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lithium processing

The Pilbara Minerals and POSCO joint venture (JV) has secured $682 million funding for the construction of a lithium hydroxide monohydrate chemical plant in South Korea.   

The loan agreement has been executed with two government-owned banks in South Korea.   

The chemical plant, which is currently under construction in the Gwangyang region, is projected to convert approximately 315,000 tonnes of spodumene, sourced solely from Pilbara Minerals’ WA lithium operations, into lithium hydroxide.  

The loan represents the remaining 60 per cent of the forecast costs required for the project’s development.   

Pilbara Minerals’ managing director and chief executive officer Dale Henderson said he was very happy with the debt funding.    

“Construction of this world-class facility is already well underway, with the first train of 21,500 tonnes per annum (tpa) scheduled to start commissioning from late this year, followed by commissioning of the second 21,000tpa train in the March 2024 quarter.  

“Our 18 per cent interest in the POSCO–Pilbara JV represents a key element of Pilbara Minerals’ downstream processing strategy, enabling the company to become an integrated lithium raw materials company.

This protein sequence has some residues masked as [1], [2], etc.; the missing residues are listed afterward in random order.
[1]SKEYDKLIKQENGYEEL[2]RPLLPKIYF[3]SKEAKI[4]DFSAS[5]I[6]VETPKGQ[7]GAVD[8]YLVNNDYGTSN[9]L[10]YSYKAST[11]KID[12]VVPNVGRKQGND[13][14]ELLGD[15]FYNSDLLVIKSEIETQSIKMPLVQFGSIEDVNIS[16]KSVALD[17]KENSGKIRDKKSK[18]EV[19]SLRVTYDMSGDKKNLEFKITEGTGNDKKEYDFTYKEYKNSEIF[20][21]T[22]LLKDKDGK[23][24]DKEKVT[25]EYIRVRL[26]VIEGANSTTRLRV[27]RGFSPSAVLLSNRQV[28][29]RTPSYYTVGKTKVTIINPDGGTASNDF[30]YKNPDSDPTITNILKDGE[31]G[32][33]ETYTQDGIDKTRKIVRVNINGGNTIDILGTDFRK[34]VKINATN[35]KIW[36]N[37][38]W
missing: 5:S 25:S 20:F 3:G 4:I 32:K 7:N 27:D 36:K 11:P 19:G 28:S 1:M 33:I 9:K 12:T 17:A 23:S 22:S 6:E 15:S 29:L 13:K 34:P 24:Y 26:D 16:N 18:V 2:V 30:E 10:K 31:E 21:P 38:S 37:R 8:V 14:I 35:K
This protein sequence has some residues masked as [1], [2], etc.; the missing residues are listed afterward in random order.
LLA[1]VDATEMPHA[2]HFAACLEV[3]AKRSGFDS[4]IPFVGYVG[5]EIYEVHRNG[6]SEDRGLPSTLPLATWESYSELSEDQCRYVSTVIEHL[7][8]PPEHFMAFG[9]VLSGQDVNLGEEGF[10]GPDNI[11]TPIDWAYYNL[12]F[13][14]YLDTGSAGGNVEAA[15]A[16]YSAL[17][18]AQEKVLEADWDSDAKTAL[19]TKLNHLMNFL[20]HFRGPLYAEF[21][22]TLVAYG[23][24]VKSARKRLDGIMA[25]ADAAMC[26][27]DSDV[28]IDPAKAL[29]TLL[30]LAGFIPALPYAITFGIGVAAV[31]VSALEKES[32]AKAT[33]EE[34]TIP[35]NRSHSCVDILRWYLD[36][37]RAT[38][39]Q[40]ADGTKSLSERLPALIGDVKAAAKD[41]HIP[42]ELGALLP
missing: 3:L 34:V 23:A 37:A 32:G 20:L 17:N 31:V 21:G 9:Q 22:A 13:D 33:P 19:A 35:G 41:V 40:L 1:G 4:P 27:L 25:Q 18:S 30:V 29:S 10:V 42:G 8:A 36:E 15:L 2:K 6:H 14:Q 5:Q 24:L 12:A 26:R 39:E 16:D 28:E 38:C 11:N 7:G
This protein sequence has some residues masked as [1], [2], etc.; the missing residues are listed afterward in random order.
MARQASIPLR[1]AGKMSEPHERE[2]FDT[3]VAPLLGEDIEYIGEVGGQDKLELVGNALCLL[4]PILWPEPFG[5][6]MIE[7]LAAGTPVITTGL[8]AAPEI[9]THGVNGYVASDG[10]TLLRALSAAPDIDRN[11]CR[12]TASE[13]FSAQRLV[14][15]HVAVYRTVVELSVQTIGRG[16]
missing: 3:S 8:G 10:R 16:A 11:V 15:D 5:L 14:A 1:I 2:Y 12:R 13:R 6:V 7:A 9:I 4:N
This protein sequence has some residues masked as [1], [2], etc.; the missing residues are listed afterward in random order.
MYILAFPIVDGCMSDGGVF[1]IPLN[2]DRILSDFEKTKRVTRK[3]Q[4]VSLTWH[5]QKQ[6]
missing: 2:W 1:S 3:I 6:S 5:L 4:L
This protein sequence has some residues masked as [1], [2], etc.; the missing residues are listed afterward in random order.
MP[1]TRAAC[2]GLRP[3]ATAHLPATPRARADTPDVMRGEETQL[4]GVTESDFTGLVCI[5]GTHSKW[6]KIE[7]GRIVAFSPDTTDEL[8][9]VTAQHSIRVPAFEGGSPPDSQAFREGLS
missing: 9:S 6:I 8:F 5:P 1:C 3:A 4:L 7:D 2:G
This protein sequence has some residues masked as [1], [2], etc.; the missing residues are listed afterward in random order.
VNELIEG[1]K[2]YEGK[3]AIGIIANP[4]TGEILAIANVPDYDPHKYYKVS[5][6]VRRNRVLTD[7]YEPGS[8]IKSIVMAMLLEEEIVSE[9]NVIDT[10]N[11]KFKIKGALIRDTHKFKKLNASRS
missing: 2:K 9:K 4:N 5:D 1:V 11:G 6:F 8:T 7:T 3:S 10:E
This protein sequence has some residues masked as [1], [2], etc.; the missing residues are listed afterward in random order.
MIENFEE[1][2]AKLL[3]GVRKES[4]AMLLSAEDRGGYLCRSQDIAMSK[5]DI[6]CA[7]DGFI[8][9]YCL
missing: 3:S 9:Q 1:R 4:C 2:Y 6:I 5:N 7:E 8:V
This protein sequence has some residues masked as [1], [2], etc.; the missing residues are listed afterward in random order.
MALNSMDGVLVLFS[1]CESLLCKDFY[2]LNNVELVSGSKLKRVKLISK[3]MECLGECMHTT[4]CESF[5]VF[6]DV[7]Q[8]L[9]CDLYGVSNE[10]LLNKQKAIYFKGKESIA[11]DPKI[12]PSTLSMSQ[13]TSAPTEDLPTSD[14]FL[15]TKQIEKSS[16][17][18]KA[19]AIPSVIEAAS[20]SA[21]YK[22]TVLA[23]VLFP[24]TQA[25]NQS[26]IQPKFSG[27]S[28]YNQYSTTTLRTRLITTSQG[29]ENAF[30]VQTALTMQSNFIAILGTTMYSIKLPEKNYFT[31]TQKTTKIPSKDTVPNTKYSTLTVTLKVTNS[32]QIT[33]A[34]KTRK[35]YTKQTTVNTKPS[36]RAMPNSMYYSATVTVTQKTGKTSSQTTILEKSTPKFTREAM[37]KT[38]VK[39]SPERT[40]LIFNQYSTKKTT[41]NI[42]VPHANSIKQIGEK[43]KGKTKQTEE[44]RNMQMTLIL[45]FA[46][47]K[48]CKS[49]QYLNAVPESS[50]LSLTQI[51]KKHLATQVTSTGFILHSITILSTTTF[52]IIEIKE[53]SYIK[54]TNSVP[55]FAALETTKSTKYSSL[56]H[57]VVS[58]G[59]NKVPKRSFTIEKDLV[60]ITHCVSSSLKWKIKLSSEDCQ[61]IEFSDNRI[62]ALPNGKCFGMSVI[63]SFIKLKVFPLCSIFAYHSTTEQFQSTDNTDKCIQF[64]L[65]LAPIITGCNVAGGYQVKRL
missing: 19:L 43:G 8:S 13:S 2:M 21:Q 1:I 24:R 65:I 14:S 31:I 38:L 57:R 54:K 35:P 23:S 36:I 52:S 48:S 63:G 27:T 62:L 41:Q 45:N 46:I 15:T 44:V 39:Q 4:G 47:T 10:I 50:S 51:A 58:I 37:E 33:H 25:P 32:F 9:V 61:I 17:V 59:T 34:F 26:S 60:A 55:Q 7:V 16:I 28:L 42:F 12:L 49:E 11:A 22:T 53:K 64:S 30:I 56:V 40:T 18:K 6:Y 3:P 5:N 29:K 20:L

“Building on our strong relationship with POSCO, we are delighted to be jointly establishing a strong foothold in South Korea’s emerging battery materials industry at the doorstep of established major battery manufacturers.” 

 There is an enormous demand for lithium globally, as it is one of the key components in batteries. Consequently, lithium supply goes hand in glove with the push for renewable energy.  

 Earlier this week, Mineral Resources (MinRes) reported massive profits in its half-yearly financial report driven by record lithium earnings. The company reported earnings before interest, tax, depreciation, and amortisation (EBITDA) of $939 million, a 503 per cent jump from the same period last year.   

MinRes also recently splashed close to $1 billion for an interest in lithium processing plants in China. The transaction, if approved, will see MinRes take a 50 per cent stake in Albemarle’s plants in Qinzhou and Meishan.  

MinRes managing director Chris Ellison told the Australian Financial Review that the offshore investment would ensure the company could convert Wodgina spodumene into battery-grade chemicals in the short term.    

“Doing more here in Australia is my preference over the long term,” Ellison said. “Any potential future hydroxide plant in Australia that could take our spodumene is some years off.    

“We need capacity today.”